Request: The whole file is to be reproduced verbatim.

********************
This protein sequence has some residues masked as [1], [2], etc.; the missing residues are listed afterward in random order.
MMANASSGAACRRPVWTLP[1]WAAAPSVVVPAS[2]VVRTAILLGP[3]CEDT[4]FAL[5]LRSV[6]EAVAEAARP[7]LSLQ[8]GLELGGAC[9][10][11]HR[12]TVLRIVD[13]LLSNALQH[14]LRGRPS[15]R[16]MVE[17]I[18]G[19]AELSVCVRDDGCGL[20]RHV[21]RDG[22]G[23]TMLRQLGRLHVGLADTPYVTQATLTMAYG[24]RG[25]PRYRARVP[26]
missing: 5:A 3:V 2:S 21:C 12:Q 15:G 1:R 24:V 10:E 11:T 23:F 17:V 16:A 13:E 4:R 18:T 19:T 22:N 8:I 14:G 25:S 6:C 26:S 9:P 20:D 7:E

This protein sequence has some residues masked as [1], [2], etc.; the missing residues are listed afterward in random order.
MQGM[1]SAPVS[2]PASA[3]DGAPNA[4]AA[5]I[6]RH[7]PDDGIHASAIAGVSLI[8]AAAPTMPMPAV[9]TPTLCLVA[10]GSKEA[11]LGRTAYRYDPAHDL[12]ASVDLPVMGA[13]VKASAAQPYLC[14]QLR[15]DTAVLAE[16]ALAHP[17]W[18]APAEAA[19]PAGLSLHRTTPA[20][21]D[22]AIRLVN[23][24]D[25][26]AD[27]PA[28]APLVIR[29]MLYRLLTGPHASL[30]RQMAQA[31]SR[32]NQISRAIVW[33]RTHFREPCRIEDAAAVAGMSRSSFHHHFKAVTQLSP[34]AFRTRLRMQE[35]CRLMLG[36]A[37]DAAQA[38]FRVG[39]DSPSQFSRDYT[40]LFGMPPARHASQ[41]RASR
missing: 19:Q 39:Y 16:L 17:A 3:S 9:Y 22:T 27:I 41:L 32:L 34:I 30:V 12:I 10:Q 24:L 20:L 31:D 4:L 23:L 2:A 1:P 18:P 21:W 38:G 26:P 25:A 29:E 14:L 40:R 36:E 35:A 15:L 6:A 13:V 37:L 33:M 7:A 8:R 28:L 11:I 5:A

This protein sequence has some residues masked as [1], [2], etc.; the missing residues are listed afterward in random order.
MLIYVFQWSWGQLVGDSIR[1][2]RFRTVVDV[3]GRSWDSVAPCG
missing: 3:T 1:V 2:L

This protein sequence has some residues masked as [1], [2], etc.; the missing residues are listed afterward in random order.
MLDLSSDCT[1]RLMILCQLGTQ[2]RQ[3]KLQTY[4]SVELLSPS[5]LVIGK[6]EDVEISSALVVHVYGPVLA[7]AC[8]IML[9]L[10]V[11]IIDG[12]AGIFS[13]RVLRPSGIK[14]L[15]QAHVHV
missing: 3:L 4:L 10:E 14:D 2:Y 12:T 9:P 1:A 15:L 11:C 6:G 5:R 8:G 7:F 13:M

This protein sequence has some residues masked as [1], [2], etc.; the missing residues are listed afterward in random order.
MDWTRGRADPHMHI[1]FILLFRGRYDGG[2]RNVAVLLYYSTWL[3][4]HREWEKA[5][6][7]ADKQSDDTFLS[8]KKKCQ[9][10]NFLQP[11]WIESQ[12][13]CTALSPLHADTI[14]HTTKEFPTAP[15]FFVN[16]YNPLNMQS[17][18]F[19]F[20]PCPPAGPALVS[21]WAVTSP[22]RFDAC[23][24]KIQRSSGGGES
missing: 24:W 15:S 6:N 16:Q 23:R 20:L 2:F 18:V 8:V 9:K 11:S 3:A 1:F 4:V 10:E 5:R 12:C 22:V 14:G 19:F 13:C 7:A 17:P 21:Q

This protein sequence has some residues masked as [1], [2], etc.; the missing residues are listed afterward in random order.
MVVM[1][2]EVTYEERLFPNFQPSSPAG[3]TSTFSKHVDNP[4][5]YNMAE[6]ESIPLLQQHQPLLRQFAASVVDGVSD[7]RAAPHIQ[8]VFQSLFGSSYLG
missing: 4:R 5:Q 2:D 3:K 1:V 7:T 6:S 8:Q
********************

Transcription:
This protein sequence has some residues masked as [1], [2], etc.; the missing residues are listed afterward in random order.
MMANASSGAACRRPVWTLP[1]WAAAPSVVVPAS[2]VVRTAILLGP[3]CEDT[4]FAL[5]LRSV[6]EAVAEAARP[7]LSLQ[8]GLELGGAC[9][10][11]HR[12]TVLRIVD[13]LLSNALQH[14]LRGRPS[15]R[16]MVE[17]I[18]G[19]AELSVCVRDDGCGL[20]RHV[21]RDG[22]G[23]TMLRQLGRLHVGLADTPYVTQATLTMAYG[24]RG[25]PRYRARVP[26]
missing: 5:A 3:V 2:S 21:C 12:Q 15:G 1:R 24:V 10:E 11:T 23:F 17:V 16:A 13:E 4:R 18:T 19:T 22:N 8:I 14:G 25:S 6:C 26:S 9:P 20:D 7:E

This protein sequence has some residues masked as [1], [2], etc.; the missing residues are listed afterward in random order.
MQGM[1]SAPVS[2]PASA[3]DGAPNA[4]AA[5]I[6]RH[7]PDDGIHASAIAGVSLI[8]AAAPTMPMPAV[9]TPTLCLVA[10]GSKEA[11]LGRTAYRYDPAHDL[12]ASVDLPVMGA[13]VKASAAQPYLC[14]QLR[15]DTAVLAE[16]ALAHP[17]W[18]APAEAA[19]PAGLSLHRTTPA[20][21]D[22]AIRLVN[23][24]D[25][26]AD[27]PA[28]APLVIR[29]MLYRLLTGPHASL[30]RQMAQA[31]SR[32]NQISRAIVW[33]RTHFREPCRIEDAAAVAGMSRSSFHHHFKAVTQLSP[34]AFRTRLRMQE[35]CRLMLG[36]A[37]DAAQA[38]FRVG[39]DSPSQFSRDYT[40]LFGMPPARHASQ[41]RASR
missing: 19:Q 39:Y 16:L 17:A 3:S 9:Y 22:T 27:I 41:L 32:L 34:I 30:V 12:I 10:Q 24:L 20:L 31:D 4:L 23:L 2:A 1:P 18:P 21:W 38:G 26:P 25:A 29:E 14:L 40:R 36:E 35:A 15:L 6:A 13:V 37:L 33:M 7:A 8:R 28:L 11:I 5:A

This protein sequence has some residues masked as [1], [2], etc.; the missing residues are listed afterward in random order.
MLIYVFQWSWGQLVGDSIR[1][2]RFRTVVDV[3]GRSWDSVAPCG
missing: 3:T 1:V 2:L

This protein sequence has some residues masked as [1], [2], etc.; the missing residues are listed afterward in random order.
MLDLSSDCT[1]RLMILCQLGTQ[2]RQ[3]KLQTY[4]SVELLSPS[5]LVIGK[6]EDVEISSALVVHVYGPVLA[7]AC[8]IML[9]L[10]V[11]IIDG[12]AGIFS[13]RVLRPSGIK[14]L[15]QAHVHV
missing: 3:L 4:L 10:E 14:D 2:Y 12:T 9:P 1:A 15:L 11:C 6:G 5:R 8:G 7:F 13:M

This protein sequence has some residues masked as [1], [2], etc.; the missing residues are listed afterward in random order.
MDWTRGRADPHMHI[1]FILLFRGRYDGG[2]RNVAVLLYYSTWL[3][4]HREWEKA[5][6][7]ADKQSDDTFLS[8]KKKCQ[9][10]NFLQP[11]WIESQ[12][13]CTALSPLHADTI[14]HTTKEFPTAP[15]FFVN[16]YNPLNMQS[17][18]F[19]F[20]PCPPAGPALVS[21]WAVTSP[22]RFDAC[23][24]KIQRSSGGGES
missing: 24:W 15:S 6:N 16:Q 23:R 20:L 2:F 18:V 8:V 9:K 11:S 3:A 1:F 4:V 10:E 5:R 12:C 22:V 14:G 19:F 13:C 7:A 17:P 21:Q

This protein sequence has some residues masked as [1], [2], etc.; the missing residues are listed afterward in random order.
MVVM[1][2]EVTYEERLFPNFQPSSPAG[3]TSTFSKHVDNP[4][5]YNMAE[6]ESIPLLQQHQPLLRQFAASVVDGVSD[7]RAAPHIQ[8]VFQSLFGSSYLG
missing: 4:R 5:Q 2:D 3:K 1:V 7:T 6:S 8:Q